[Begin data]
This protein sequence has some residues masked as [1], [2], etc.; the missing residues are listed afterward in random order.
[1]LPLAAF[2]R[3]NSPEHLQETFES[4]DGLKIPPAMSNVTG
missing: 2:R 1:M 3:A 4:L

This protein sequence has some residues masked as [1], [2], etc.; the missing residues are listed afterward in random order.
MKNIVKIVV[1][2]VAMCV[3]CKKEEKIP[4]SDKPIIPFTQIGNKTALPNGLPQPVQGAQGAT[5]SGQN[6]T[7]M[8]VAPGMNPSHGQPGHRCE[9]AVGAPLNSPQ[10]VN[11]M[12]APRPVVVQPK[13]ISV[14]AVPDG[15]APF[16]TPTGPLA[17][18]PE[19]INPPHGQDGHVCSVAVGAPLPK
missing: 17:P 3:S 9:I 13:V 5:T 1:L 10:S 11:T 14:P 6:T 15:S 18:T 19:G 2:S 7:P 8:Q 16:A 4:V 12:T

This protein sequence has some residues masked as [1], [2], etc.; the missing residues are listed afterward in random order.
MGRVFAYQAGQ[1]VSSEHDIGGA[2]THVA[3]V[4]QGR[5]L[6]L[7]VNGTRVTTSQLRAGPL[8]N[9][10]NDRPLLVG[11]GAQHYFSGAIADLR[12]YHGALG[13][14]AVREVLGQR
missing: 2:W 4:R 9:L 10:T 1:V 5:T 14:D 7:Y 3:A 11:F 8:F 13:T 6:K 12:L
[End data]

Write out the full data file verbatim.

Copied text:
This protein sequence has some residues masked as [1], [2], etc.; the missing residues are listed afterward in random order.
[1]LPLAAF[2]R[3]NSPEHLQETFES[4]DGLKIPPAMSNVTG
missing: 2:R 1:M 3:A 4:L

This protein sequence has some residues masked as [1], [2], etc.; the missing residues are listed afterward in random order.
MKNIVKIVV[1][2]VAMCV[3]CKKEEKIP[4]SDKPIIPFTQIGNKTALPNGLPQPVQGAQGAT[5]SGQN[6]T[7]M[8]VAPGMNPSHGQPGHRCE[9]AVGAPLNSPQ[10]VN[11]M[12]APRPVVVQPK[13]ISV[14]AVPDG[15]APF[16]TPTGPLA[17][18]PE[19]INPPHGQDGHVCSVAVGAPLPK
missing: 17:P 3:S 9:I 13:V 5:T 1:L 10:S 11:T 14:P 6:T 15:S 18:T 19:G 2:S 7:P 8:Q 16:A 4:V 12:T

This protein sequence has some residues masked as [1], [2], etc.; the missing residues are listed afterward in random order.
MGRVFAYQAGQ[1]VSSEHDIGGA[2]THVA[3]V[4]QGR[5]L[6]L[7]VNGTRVTTSQLRAGPL[8]N[9][10]NDRPLLVG[11]GAQHYFSGAIADLR[12]YHGALG[13][14]AVREVLGQR
missing: 2:W 4:R 9:L 10:T 1:V 5:T 14:D 7:Y 3:A 11:F 8:F 13:T 6:K 12:L